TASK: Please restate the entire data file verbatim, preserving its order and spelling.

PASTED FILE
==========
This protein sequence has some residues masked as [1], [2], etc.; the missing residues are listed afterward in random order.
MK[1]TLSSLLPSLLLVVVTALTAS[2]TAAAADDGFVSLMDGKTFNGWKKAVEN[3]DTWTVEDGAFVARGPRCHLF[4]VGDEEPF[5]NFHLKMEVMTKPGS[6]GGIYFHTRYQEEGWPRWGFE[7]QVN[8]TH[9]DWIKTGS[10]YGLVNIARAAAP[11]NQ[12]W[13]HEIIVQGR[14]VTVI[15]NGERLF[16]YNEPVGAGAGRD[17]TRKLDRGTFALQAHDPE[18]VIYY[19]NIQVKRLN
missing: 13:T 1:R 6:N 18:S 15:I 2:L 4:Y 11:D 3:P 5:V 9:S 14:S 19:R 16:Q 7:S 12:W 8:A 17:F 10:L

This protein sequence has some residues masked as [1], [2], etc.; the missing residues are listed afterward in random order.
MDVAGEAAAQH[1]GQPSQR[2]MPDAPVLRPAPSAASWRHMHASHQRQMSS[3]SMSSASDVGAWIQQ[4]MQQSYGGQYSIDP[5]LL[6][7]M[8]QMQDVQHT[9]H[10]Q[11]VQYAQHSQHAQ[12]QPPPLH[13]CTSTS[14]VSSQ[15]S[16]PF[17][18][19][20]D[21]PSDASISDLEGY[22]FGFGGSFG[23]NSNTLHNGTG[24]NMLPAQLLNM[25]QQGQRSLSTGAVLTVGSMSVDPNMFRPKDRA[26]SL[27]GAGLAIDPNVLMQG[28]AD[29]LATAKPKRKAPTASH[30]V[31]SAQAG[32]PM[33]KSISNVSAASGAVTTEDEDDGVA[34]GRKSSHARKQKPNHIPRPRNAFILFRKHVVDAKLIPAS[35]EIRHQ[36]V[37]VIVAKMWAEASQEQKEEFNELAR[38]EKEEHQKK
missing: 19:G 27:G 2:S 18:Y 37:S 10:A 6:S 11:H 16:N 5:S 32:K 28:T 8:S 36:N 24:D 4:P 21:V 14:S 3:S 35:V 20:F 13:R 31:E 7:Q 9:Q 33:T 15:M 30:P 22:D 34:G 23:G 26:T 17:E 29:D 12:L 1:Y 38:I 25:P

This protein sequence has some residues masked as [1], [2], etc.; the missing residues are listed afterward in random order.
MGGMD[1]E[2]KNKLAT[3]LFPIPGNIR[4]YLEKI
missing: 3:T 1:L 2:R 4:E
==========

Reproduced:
This protein sequence has some residues masked as [1], [2], etc.; the missing residues are listed afterward in random order.
MK[1]TLSSLLPSLLLVVVTALTAS[2]TAAAADDGFVSLMDGKTFNGWKKAVEN[3]DTWTVEDGAFVARGPRCHLF[4]VGDEEPF[5]NFHLKMEVMTKPGS[6]GGIYFHTRYQEEGWPRWGFE[7]QVN[8]TH[9]DWIKTGS[10]YGLVNIARAAAP[11]NQ[12]W[13]HEIIVQGR[14]VTVI[15]NGERLF[16]YNEPVGAGAGRD[17]TRKLDRGTFALQAHDPE[18]VIYY[19]NIQVKRLN
missing: 13:T 1:R 6:N 18:S 15:I 2:L 4:Y 11:D 3:P 5:V 9:S 14:S 19:R 16:Q 7:S 12:W 8:A 17:F 10:L

This protein sequence has some residues masked as [1], [2], etc.; the missing residues are listed afterward in random order.
MDVAGEAAAQH[1]GQPSQR[2]MPDAPVLRPAPSAASWRHMHASHQRQMSS[3]SMSSASDVGAWIQQ[4]MQQSYGGQYSIDP[5]LL[6][7]M[8]QMQDVQHT[9]H[10]Q[11]VQYAQHSQHAQ[12]QPPPLH[13]CTSTS[14]VSSQ[15]S[16]PF[17][18][19][20]D[21]PSDASISDLEGY[22]FGFGGSFG[23]NSNTLHNGTG[24]NMLPAQLLNM[25]QQGQRSLSTGAVLTVGSMSVDPNMFRPKDRA[26]SL[27]GAGLAIDPNVLMQG[28]AD[29]LATAKPKRKAPTASH[30]V[31]SAQAG[32]PM[33]KSISNVSAASGAVTTEDEDDGVA[34]GRKSSHARKQKPNHIPRPRNAFILFRKHVVDAKLIPAS[35]EIRHQ[36]V[37]VIVAKMWAEASQEQKEEFNELAR[38]EKEEHQKK
missing: 19:G 27:G 2:S 18:Y 37:S 10:A 6:S 11:H 16:N 5:S 32:K 28:T 8:S 36:N 24:D 4:P 21:V 14:S 3:S 35:V 20:F 13:R 31:E 7:Q 9:Q 33:T 15:M 30:P 22:D 34:G 23:G 26:T 17:E 29:D 12:L 1:Y 38:I 25:P

This protein sequence has some residues masked as [1], [2], etc.; the missing residues are listed afterward in random order.
MGGMD[1]E[2]KNKLAT[3]LFPIPGNIR[4]YLEKI
missing: 3:T 1:L 2:R 4:E